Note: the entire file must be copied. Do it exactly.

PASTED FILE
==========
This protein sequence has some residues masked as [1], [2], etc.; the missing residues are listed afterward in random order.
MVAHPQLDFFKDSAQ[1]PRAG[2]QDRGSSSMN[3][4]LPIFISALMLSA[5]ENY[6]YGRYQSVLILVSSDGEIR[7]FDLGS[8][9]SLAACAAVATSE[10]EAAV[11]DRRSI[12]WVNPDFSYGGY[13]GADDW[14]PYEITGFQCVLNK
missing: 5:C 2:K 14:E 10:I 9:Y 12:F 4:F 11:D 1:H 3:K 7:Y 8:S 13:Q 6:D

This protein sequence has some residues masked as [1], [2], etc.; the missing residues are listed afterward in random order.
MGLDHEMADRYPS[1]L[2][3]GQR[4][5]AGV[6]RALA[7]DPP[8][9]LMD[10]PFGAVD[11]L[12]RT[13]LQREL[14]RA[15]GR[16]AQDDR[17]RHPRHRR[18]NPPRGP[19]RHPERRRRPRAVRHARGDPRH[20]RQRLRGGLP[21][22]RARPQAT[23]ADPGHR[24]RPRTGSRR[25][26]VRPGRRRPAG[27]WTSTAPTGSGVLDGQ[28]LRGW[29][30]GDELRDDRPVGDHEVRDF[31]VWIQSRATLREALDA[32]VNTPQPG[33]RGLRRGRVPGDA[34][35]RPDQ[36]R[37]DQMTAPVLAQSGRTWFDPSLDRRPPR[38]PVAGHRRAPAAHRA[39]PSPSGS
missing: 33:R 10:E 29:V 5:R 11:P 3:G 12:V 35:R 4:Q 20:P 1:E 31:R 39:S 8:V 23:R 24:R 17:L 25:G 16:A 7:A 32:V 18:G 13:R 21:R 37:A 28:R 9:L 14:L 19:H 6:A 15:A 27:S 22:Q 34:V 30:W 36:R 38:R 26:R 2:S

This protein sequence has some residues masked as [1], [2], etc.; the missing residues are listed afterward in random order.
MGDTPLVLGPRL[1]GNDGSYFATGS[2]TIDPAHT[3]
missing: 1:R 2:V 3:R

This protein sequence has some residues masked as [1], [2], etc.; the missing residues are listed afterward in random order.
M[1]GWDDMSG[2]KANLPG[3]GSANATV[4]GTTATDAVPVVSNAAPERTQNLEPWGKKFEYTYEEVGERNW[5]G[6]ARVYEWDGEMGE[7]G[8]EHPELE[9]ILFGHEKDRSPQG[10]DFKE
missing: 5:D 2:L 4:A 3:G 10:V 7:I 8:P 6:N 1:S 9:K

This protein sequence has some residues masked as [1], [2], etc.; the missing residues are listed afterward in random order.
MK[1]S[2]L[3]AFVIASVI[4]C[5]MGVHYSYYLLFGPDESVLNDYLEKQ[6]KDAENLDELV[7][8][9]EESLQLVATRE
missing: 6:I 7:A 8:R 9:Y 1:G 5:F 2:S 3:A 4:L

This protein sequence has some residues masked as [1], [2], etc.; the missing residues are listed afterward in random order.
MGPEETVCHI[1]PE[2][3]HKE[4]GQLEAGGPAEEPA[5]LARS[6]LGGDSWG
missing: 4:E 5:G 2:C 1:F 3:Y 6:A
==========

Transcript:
This protein sequence has some residues masked as [1], [2], etc.; the missing residues are listed afterward in random order.
MVAHPQLDFFKDSAQ[1]PRAG[2]QDRGSSSMN[3][4]LPIFISALMLSA[5]ENY[6]YGRYQSVLILVSSDGEIR[7]FDLGS[8][9]SLAACAAVATSE[10]EAAV[11]DRRSI[12]WVNPDFSYGGY[13]GADDW[14]PYEITGFQCVLNK
missing: 5:C 2:K 14:E 10:I 9:Y 12:F 4:F 11:D 1:H 3:K 7:Y 8:S 13:Q 6:D

This protein sequence has some residues masked as [1], [2], etc.; the missing residues are listed afterward in random order.
MGLDHEMADRYPS[1]L[2][3]GQR[4][5]AGV[6]RALA[7]DPP[8][9]LMD[10]PFGAVD[11]L[12]RT[13]LQREL[14]RA[15]GR[16]AQDDR[17]RHPRHRR[18]NPPRGP[19]RHPERRRRPRAVRHARGDPRH[20]RQRLRGGLP[21][22]RARPQAT[23]ADPGHR[24]RPRTGSRR[25][26]VRPGRRRPAG[27]WTSTAPTGSGVLDGQ[28]LRGW[29][30]GDELRDDRPVGDHEVRDF[31]VWIQSRATLREALDA[32]VNTPQPG[33]RGLRRGRVPGDA[34][35]RPDQ[36]R[37]DQMTAPVLAQSGRTWFDPSLDRRPPR[38]PVAGHRRAPAAHRA[39]PSPSGS
missing: 33:R 10:E 29:V 5:R 11:P 3:G 12:V 35:R 4:Q 20:P 1:E 31:R 39:S 8:V 23:R 24:R 17:L 25:G 16:A 7:A 32:V 18:G 13:R 21:R 37:A 28:R 9:L 14:L 19:H 6:A 15:A 27:S 22:Q 34:V 30:W 36:R 38:R 26:R 2:S

This protein sequence has some residues masked as [1], [2], etc.; the missing residues are listed afterward in random order.
MGDTPLVLGPRL[1]GNDGSYFATGS[2]TIDPAHT[3]
missing: 1:R 2:V 3:R

This protein sequence has some residues masked as [1], [2], etc.; the missing residues are listed afterward in random order.
M[1]GWDDMSG[2]KANLPG[3]GSANATV[4]GTTATDAVPVVSNAAPERTQNLEPWGKKFEYTYEEVGERNW[5]G[6]ARVYEWDGEMGE[7]G[8]EHPELE[9]ILFGHEKDRSPQG[10]DFKE
missing: 5:D 2:L 4:A 3:G 10:V 7:I 8:P 6:N 1:S 9:K

This protein sequence has some residues masked as [1], [2], etc.; the missing residues are listed afterward in random order.
MK[1]S[2]L[3]AFVIASVI[4]C[5]MGVHYSYYLLFGPDESVLNDYLEKQ[6]KDAENLDELV[7][8][9]EESLQLVATRE
missing: 6:I 7:A 8:R 9:Y 1:G 5:F 2:S 3:A 4:L

This protein sequence has some residues masked as [1], [2], etc.; the missing residues are listed afterward in random order.
MGPEETVCHI[1]PE[2][3]HKE[4]GQLEAGGPAEEPA[5]LARS[6]LGGDSWG
missing: 4:E 5:G 2:C 1:F 3:Y 6:A